Writings on Christianity

New City Catechism 1-4 Discussion Questions

As mentioned in an earlier post, my community group has been going through and learning the  New City Catechism (NCC) together.  The catechism is an excellent resource for small group study.  To help others utilize NCC, my friend Brian Malcom and I have recently begun creating discussion questions for each of the questions.

Here’s what we have for NCC 1-4:

Q1 Discussion Questions
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What does it mean to be “not our own,” and what makes this our greatest hope?
How does belonging to God apply differently in life than in death? How are they related?
If we, as believers, belong to God in body and soul in life and in death, how does this apply to non-believers? What does this have to do with our conversion?
Since Christ is God, why is He listed separately?
John Calvin notes, “O, how much has that man profited who, having been taught that he is not his own, has taken away dominion and rule from his own reason that he may yield it to God!”. What ways might he be referring to?
What does Thomas Brooks mean when he says, “thou hast a greater interest in me than I have in myself”?
Tim Keller refers to the “basic motive” and the “basic principle” of what it means to live the Christian life. What are these, and how do they relate to one another?
How does this question relate to and remind us of the gospel?
Q2 Discussion Questions
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Why is the question worded, “What is God?” rather than “Who is God?”
What is God not (and what can’t he be)?
What does this question tell us about our position in relation to God? How does this differ from our relationship with God?
How do these attributes of God affect our daily life?
Why must we not take one aspect of God and make it ultimate? How can this be our tendency?
What does it mean for “no thing” to happen except through Him and by His will?
How does this question relate to and remind us of the gospel?
Q3 Discussion Questions
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What does it mean for God to be “the one true and living God,” and how does this trinitarian view differ from that of other religions?
What makes the doctrine of the Trinity difficult to grasp?
What are the seven truths that Kevin mentioned in the video that make up the doctrine of the Trinity?
Despite the lack of the word “Trinity” in the Bible, why do we understand this doctrine to be true?
What are the roles of each person of the Trinity?
How does the community found between the persons of the Trinity impact the way we, as believers, consider community?
Can you reject the doctrine of the Trinity and still be a Christian?
How does this question relate to and remind us of the gospel?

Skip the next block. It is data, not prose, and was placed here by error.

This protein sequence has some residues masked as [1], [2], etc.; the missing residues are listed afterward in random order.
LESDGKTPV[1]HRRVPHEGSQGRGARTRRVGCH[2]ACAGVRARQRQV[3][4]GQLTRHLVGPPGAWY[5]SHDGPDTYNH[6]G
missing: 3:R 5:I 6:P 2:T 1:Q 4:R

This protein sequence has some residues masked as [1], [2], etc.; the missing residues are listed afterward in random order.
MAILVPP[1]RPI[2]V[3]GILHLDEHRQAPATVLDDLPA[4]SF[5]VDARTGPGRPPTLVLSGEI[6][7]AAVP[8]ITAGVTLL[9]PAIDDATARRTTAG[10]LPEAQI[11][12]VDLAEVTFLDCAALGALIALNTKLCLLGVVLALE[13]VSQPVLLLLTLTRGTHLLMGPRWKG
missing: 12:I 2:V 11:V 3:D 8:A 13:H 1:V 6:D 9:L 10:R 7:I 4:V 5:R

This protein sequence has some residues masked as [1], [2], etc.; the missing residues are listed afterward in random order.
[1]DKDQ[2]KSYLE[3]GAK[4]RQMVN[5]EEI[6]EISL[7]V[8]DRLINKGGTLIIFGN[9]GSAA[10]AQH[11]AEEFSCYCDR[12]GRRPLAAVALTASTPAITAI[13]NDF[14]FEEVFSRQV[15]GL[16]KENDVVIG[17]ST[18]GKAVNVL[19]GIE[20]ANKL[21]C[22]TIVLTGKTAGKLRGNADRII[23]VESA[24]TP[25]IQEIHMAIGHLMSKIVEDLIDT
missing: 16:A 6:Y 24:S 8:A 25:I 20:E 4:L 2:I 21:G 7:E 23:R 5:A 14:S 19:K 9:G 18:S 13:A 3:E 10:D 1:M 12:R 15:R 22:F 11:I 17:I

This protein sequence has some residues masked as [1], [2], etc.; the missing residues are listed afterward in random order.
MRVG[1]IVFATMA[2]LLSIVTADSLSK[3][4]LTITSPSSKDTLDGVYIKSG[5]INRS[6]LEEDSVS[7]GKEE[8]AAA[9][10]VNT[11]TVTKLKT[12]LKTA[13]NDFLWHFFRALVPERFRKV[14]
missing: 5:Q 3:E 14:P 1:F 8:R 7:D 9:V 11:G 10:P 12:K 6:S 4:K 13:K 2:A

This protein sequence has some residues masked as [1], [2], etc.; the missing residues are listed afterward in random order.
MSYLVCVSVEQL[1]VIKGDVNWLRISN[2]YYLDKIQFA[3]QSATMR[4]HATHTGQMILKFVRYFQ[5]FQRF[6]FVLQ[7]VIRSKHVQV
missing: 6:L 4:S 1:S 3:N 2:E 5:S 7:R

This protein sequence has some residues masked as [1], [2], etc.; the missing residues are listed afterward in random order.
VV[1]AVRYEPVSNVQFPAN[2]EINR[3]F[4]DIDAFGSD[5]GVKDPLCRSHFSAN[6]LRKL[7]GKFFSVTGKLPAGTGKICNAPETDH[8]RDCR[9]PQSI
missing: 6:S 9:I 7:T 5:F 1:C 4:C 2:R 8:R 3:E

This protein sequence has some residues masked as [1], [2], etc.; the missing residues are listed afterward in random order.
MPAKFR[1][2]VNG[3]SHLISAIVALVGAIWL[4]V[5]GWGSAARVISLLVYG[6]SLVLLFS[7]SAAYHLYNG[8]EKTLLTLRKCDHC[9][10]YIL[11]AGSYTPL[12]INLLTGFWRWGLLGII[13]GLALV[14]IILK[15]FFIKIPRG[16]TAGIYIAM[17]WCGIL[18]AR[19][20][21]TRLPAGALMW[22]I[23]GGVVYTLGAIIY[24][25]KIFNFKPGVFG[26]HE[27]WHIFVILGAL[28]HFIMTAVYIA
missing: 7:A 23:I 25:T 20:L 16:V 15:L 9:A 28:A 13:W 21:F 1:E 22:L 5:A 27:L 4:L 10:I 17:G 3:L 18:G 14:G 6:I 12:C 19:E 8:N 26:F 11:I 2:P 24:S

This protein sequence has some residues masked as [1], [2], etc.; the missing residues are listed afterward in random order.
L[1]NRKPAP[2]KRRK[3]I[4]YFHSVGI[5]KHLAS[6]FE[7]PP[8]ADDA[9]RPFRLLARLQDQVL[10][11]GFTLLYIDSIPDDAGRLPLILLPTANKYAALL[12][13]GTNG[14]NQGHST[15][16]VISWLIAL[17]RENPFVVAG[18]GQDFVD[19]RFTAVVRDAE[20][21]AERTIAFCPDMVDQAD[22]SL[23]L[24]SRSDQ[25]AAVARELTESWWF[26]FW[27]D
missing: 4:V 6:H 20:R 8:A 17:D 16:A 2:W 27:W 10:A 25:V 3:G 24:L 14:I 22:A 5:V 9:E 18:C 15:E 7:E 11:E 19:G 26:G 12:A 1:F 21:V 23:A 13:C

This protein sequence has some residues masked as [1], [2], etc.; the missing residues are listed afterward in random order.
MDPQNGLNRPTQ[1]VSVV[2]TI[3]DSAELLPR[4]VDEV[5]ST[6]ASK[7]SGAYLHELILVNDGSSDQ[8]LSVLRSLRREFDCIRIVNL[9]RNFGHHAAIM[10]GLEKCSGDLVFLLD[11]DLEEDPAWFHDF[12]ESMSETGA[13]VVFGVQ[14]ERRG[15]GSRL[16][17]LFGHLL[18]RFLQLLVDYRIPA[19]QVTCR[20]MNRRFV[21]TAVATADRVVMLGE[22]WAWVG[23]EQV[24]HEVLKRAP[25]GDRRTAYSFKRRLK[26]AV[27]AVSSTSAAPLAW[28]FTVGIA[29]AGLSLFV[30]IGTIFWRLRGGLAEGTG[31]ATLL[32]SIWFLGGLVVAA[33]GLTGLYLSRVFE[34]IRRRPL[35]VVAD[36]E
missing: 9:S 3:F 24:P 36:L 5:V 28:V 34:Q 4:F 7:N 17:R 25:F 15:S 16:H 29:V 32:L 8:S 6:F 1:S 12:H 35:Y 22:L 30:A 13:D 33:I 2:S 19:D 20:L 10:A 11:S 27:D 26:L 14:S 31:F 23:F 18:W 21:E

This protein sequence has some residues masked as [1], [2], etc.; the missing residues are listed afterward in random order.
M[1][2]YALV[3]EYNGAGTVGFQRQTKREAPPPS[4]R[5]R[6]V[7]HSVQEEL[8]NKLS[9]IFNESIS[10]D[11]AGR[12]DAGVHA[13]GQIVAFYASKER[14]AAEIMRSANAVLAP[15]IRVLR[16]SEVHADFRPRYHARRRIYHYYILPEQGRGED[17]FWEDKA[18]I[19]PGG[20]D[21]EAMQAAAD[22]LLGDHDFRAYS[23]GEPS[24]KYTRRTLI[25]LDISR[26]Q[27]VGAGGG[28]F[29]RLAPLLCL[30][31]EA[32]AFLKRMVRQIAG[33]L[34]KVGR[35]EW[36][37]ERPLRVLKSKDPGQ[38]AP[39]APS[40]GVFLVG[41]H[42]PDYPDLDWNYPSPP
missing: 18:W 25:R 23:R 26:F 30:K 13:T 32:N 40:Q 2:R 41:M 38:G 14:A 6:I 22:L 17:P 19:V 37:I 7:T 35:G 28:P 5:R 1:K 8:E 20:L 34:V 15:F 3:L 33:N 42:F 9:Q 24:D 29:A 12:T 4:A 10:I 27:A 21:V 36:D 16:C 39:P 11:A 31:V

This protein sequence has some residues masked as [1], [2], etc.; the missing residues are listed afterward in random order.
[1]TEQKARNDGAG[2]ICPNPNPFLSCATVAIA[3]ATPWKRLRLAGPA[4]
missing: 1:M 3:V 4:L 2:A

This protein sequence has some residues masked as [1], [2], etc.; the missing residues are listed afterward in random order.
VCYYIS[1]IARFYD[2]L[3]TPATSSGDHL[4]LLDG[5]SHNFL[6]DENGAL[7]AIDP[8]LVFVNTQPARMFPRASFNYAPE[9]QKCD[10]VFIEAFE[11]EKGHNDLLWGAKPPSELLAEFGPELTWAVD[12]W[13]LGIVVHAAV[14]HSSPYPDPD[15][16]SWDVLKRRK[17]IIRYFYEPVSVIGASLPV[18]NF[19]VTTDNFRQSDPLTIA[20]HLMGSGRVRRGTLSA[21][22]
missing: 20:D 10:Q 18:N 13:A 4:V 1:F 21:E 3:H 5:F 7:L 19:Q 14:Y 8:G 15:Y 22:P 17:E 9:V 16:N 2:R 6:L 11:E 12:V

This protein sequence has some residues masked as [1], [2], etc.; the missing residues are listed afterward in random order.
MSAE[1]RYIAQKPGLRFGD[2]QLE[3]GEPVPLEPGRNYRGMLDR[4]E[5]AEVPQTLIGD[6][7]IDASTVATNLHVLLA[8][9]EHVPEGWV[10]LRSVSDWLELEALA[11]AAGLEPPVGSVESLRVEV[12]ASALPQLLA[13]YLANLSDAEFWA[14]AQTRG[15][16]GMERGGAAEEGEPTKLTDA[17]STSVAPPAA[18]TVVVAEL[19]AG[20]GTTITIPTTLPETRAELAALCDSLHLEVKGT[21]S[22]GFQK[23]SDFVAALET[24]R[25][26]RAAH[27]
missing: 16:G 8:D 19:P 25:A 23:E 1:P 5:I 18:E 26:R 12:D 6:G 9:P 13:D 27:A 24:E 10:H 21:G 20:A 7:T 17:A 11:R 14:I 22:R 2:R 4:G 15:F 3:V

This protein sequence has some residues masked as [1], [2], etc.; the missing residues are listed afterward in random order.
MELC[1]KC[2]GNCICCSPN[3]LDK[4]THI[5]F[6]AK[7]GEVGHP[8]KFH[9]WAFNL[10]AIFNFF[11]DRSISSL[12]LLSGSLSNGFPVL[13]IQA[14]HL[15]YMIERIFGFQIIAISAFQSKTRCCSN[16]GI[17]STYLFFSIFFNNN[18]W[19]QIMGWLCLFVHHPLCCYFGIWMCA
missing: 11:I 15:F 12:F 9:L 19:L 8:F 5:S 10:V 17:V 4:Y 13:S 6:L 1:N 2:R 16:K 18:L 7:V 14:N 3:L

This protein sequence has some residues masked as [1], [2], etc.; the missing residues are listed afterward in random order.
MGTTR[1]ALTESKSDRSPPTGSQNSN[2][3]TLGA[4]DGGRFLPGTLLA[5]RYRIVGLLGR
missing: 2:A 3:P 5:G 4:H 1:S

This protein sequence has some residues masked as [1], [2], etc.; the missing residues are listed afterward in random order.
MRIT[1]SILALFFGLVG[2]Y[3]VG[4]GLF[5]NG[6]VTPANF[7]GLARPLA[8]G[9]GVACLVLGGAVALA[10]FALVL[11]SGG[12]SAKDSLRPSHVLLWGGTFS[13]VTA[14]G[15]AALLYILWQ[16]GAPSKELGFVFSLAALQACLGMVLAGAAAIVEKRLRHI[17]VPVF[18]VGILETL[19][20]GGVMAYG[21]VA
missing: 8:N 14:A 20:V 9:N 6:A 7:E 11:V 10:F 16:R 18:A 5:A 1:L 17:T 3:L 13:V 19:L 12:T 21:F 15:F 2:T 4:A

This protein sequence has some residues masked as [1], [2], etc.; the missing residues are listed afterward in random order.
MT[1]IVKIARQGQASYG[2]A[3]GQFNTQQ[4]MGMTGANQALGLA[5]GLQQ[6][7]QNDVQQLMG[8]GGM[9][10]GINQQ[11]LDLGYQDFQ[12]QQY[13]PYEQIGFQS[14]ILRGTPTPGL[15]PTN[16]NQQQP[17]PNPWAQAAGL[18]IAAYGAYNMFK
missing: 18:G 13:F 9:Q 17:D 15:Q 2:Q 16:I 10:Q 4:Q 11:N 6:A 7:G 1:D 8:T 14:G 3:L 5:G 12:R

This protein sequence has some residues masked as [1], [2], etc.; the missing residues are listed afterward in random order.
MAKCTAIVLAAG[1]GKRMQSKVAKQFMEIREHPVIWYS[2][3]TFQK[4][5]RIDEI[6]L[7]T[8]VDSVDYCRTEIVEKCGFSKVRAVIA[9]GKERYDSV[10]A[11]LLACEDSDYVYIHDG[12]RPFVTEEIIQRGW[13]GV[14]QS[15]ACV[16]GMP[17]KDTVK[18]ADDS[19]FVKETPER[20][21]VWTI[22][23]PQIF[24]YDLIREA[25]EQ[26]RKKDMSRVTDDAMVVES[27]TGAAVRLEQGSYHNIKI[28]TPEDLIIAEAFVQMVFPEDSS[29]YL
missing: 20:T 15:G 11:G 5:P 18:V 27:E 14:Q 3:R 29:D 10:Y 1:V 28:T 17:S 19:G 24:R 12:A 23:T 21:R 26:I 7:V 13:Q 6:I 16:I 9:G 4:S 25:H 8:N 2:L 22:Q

Q4 Discussion Questions
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What is the significance of being created?
What does it mean to be created in the image of God? How does this distinguish us from the rest of creation?
How do we glorify God as image bearers?
Of what importance is it that both male and female equally bear the image of God?
How do the four purposes (knowing Him, loving Him, living with Him and glorifying Him) affect our life?
What role do each person of the Trinity play in our bearing the image of God?
What does it mean to live to His glory? What are some counterfeit or temporary “glories” of this culture that we may otherwise be seduced by?
Why is it “right” that we should live to God’s glory? If it is right, what would be “wrong?”
How does this question relate to and remind us of the gospel?

By Tom Schmidt

Christian, husband of Rach, Church Planter,musician,

4 replies on “New City Catechism 1-4 Discussion Questions”

I would be interested to know what your discussion came up in relation to the first question about Q2 – Why is the question worded What is God? rather than Who is God? A number of people have asked me the same thing! I would like to have a better response than my initial fumblings.

Our young adult group is going through this Catechism as well and I think we came to the conclusion that the reason we have “what is God” instead of “who is God”, is because who is God comes to conversations where anyone can say who God is. Some may believe that all gods are connected or the same. By asking “what is God”, we focus on God being the only God and instead, focuses our minds on what we read in the answer. D. A. Carson touched on this as well when he mentioned the cipher. Anyone can use the word God and mean something completely different from another person. In this case, what is God, sticks to what God’s Word says He is compared to what we may think God is.
Does this make sense?

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